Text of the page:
Lesbians legally married in Cambodia despite no law change

Some lesbian women who have lived together for over ten years in some provinces in Cambodia could be the first legally recognized gay couples in Asia

Lesbians legally married in Cambodia despite no law change
06 May 2013

A Cambodian LGBT rights activist said that some local authorities in the southeast Asian nation already recognize gay couples as married.

‘Some local authorities give marriage certificates to lesbian couples,’ said Srorn Srun facilitator for Rainbow Community Kampuchea (RoCK) in a interview with Gay Star News.

Cambodian law defines marriage as between a man and a woman only but in some provinces in the country local government officials have decided to recognize gay couples.

Some of these local government leaders will share their experiences at an IDAHO (International Day Against Homophobia) organized by RoCK as part of Cambodia Pride Week on 17 May.

There are 15 lesbian couples that Srorn knows have been issued marriage certificates in Kandal, Takeo, Prey Veng and Kampong Chhnang provinces.

‘After Pride Week my job is to visit more provinces and interview gay couples who been given family books from the local authorities, because when they give you a family book it means that they are officially, legally family.’

This means that lucky lesbian women are the first same-sex couples to be legally recognized in Asia.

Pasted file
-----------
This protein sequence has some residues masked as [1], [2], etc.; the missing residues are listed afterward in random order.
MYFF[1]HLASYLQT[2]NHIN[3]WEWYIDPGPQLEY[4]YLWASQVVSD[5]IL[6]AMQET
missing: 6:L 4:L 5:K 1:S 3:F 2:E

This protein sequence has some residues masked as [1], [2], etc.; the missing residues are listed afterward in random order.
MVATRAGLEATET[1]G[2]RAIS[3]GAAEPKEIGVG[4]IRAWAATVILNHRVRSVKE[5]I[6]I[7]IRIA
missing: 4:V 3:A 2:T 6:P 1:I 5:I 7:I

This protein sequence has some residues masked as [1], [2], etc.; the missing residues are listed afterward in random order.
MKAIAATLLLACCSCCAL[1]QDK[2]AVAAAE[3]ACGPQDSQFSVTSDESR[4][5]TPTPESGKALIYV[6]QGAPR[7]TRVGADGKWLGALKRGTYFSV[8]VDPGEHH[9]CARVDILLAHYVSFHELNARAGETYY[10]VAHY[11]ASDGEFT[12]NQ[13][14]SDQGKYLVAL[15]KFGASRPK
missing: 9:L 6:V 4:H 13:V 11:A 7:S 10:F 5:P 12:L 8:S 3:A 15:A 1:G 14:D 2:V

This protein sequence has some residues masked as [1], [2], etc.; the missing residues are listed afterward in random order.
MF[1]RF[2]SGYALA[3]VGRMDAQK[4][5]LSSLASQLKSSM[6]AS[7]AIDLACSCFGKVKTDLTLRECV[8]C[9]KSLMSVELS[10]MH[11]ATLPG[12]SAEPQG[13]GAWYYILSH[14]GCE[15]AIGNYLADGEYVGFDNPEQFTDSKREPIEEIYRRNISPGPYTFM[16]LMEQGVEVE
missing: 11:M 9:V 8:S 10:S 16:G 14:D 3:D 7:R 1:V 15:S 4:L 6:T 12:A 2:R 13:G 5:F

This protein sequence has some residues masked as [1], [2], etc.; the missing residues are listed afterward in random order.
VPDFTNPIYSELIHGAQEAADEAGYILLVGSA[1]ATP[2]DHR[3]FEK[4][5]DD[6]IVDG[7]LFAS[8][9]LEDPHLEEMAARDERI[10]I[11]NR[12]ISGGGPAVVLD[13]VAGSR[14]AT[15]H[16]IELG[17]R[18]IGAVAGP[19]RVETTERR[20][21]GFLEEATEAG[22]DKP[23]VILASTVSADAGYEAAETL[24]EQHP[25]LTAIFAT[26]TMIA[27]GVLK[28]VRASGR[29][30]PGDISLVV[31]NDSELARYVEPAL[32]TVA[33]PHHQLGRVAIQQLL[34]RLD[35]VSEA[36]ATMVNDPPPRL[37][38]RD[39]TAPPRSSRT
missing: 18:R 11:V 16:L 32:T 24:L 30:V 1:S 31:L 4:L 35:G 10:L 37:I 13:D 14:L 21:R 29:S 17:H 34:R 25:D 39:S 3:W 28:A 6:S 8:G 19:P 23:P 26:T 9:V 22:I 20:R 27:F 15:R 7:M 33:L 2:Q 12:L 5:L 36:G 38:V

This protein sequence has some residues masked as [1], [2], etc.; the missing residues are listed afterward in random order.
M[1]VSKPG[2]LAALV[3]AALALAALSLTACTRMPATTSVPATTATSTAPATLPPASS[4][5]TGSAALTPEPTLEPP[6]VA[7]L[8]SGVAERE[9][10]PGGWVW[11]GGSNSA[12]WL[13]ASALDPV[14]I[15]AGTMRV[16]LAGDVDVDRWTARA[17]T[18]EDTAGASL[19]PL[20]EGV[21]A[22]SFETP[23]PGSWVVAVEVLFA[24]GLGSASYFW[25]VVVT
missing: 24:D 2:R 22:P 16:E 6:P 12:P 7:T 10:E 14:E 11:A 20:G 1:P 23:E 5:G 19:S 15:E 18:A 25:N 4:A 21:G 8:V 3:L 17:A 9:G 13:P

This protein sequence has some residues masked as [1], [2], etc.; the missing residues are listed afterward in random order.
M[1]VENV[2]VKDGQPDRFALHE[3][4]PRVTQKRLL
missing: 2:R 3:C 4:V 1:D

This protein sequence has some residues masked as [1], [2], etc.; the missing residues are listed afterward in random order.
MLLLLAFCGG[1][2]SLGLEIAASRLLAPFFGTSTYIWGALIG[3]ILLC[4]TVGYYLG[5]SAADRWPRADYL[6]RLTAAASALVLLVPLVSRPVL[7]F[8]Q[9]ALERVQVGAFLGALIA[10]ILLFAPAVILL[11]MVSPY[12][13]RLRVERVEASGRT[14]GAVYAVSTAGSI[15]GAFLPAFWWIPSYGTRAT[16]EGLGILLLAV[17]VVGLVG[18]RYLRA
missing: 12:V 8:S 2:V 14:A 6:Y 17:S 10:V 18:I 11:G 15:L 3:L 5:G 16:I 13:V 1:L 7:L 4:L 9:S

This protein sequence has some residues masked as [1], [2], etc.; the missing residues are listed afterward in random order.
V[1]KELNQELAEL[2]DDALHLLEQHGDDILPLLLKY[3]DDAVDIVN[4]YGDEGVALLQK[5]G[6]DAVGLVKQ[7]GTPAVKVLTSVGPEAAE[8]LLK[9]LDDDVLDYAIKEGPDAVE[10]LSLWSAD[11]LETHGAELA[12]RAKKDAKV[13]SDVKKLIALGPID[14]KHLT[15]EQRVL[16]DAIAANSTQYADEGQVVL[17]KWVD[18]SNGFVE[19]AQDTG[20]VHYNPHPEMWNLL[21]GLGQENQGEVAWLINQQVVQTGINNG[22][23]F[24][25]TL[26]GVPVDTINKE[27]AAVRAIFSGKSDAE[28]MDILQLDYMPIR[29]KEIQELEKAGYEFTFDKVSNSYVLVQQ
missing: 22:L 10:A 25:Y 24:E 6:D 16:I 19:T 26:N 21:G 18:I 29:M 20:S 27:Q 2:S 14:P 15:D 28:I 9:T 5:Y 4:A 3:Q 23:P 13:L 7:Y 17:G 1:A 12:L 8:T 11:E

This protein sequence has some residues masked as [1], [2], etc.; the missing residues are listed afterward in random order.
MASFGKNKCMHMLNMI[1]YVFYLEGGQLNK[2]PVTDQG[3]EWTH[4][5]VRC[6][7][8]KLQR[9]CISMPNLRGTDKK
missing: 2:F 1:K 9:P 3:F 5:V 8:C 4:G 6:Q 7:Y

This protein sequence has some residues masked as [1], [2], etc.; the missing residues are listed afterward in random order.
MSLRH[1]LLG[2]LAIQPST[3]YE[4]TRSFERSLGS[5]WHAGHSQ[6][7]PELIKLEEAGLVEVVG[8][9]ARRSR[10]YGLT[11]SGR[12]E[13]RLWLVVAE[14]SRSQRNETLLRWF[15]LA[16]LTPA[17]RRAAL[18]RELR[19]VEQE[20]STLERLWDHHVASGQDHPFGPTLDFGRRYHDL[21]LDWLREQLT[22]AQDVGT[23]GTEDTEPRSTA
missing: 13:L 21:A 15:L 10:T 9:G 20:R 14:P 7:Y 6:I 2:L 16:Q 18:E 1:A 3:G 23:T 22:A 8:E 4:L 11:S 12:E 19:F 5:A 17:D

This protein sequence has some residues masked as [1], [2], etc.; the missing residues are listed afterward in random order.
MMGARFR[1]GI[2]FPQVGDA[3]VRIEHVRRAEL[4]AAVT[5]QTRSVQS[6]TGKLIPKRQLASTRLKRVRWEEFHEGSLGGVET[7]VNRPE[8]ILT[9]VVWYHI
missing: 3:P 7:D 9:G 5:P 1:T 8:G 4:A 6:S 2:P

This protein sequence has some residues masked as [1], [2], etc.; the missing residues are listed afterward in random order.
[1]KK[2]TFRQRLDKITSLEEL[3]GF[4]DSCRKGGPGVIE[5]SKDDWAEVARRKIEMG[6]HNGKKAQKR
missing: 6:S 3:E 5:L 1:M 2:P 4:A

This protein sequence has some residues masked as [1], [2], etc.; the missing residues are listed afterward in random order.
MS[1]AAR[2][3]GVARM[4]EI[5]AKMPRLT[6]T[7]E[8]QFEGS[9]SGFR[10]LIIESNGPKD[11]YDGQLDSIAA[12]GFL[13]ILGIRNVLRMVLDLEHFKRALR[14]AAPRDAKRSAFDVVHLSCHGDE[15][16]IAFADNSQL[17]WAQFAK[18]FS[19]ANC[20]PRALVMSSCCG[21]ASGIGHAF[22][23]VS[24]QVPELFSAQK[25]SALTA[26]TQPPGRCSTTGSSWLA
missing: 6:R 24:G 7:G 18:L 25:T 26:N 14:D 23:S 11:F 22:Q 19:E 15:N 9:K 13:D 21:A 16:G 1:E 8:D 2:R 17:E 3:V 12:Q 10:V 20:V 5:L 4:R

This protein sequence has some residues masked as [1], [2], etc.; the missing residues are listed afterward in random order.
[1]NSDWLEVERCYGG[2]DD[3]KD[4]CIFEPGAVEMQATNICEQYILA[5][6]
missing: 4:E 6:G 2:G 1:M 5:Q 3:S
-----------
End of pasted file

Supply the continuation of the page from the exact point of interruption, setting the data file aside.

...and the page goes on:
‘In practice they are married,’ said Srun. ‘They have lived together for many years and the chief says "they live together for a long time already so we don’t mind, we accept them".’

Srun said he thinks lesbian couples are accepted more than gay couples because they are more likely to stay in their hometown and live quiet lives.

Last year on 10 December RoCK celebrated International Human Rights Day by inviting 76 couples who have lived together for 10 to 50 years to speak about their experiences.

‘Some of them said they have lived together since before the Khmer Rouge!’ said Srun. ‘It was really inspiring for the young people.’

The event was covered by the media and the next day the prime minister of Cambodia Hun Sen said there should be ‘no discrimination against’ gays and lesbians. Srun said he thinks the media coverage of the event inspired the prime minister to speak out.

But RoCK are not campaigning to legalize marriage for all gay couples in Cambodia.

‘We actually don’t really want to advocate for legal marriage rights because our main problem is family acceptance,’ said Srun.

‘This is the most important thing, because we have lots of rules and laws that are controlled by our parents in our culture. For now we want to encourage people to come out and for families to understand us.’

Srun has recently completed a piece of research looking at the social exclusion of LGBT people for the government.

‘We found strong evidence that most of our friends are rejected by their families,’ said Srun. ‘And when we cannot live within the family we lose out on education and then if we have little education we face unemployment or low paid jobs. And then we are vulnerable to becoming sex workers or drug users.’

Cambodia Pride Week will run from 12 to 19 May. With a coming out workshop, a sports day, a blessing ceremony from Buddhist monks and for the first time a tuk tuk parade.

Last year RoCK felt that a parade would be too politically sensitive, but this year they plan to go public by decorating 20 to 30 tuk tuks with rainbow flags and slogans and to parade them through the streets.  



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